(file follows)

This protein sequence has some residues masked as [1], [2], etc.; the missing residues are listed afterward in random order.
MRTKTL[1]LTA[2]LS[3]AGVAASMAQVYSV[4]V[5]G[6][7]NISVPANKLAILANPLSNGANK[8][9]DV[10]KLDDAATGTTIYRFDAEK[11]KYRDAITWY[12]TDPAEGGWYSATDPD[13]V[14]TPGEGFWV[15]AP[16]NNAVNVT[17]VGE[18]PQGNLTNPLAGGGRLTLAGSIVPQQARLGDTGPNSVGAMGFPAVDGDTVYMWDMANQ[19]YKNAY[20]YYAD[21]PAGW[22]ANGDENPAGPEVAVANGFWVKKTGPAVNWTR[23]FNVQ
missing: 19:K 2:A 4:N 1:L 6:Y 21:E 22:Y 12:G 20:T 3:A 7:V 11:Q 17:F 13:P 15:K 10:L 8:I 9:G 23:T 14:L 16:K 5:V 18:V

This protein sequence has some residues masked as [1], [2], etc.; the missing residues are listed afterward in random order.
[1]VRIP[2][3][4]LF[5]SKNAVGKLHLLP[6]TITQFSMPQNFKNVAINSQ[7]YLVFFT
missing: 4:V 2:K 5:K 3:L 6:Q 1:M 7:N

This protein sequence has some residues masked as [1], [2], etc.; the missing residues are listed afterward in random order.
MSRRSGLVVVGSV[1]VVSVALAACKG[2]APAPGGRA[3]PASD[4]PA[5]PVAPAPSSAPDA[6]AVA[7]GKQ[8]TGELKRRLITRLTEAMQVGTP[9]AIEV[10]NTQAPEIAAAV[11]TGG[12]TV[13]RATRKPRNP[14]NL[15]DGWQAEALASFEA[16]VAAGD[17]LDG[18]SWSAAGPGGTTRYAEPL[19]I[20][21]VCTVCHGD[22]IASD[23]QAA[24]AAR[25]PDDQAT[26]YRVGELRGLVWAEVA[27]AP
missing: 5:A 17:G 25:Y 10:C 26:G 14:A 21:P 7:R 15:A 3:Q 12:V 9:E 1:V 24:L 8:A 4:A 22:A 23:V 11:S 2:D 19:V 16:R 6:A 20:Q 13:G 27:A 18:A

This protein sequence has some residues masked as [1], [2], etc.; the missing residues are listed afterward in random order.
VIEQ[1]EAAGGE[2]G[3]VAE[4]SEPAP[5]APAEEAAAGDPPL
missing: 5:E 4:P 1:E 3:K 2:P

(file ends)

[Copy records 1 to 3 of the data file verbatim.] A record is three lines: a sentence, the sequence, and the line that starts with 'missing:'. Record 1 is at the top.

This protein sequence has some residues masked as [1], [2], etc.; the missing residues are listed afterward in random order.
MRTKTL[1]LTA[2]LS[3]AGVAASMAQVYSV[4]V[5]G[6][7]NISVPANKLAILANPLSNGANK[8][9]DV[10]KLDDAATGTTIYRFDAEK[11]KYRDAITWY[12]TDPAEGGWYSATDPD[13]V[14]TPGEGFWV[15]AP[16]NNAVNVT[17]VGE[18]PQGNLTNPLAGGGRLTLAGSIVPQQARLGDTGPNSVGAMGFPAVDGDTVYMWDMANQ[19]YKNAY[20]YYAD[21]PAGW[22]ANGDENPAGPEVAVANGFWVKKTGPAVNWTR[23]FNVQ
missing: 19:K 2:A 4:N 1:L 6:Y 21:E 22:Y 12:G 20:T 3:A 7:V 11:Q 17:F 13:P 15:K 10:L 8:I 9:G 23:T 14:L 16:K 5:V 18:V

This protein sequence has some residues masked as [1], [2], etc.; the missing residues are listed afterward in random order.
[1]VRIP[2][3][4]LF[5]SKNAVGKLHLLP[6]TITQFSMPQNFKNVAINSQ[7]YLVFFT
missing: 4:V 2:K 5:K 3:L 6:Q 1:M 7:N

This protein sequence has some residues masked as [1], [2], etc.; the missing residues are listed afterward in random order.
MSRRSGLVVVGSV[1]VVSVALAACKG[2]APAPGGRA[3]PASD[4]PA[5]PVAPAPSSAPDA[6]AVA[7]GKQ[8]TGELKRRLITRLTEAMQVGTP[9]AIEV[10]NTQAPEIAAAV[11]TGG[12]TV[13]RATRKPRNP[14]NL[15]DGWQAEALASFEA[16]VAAGD[17]LDG[18]SWSAAGPGGTTRYAEPL[19]I[20][21]VCTVCHGD[22]IASD[23]QAA[24]AAR[25]PDDQAT[26]YRVGELRGLVWAEVA[27]AP
missing: 5:A 17:G 25:Y 10:C 26:G 14:A 21:P 7:R 15:A 3:Q 12:V 9:E 1:V 24:L 8:A 4:A 22:A 23:V 11:S 2:D 19:V 16:R 6:A 20:Q 13:G 27:A 18:A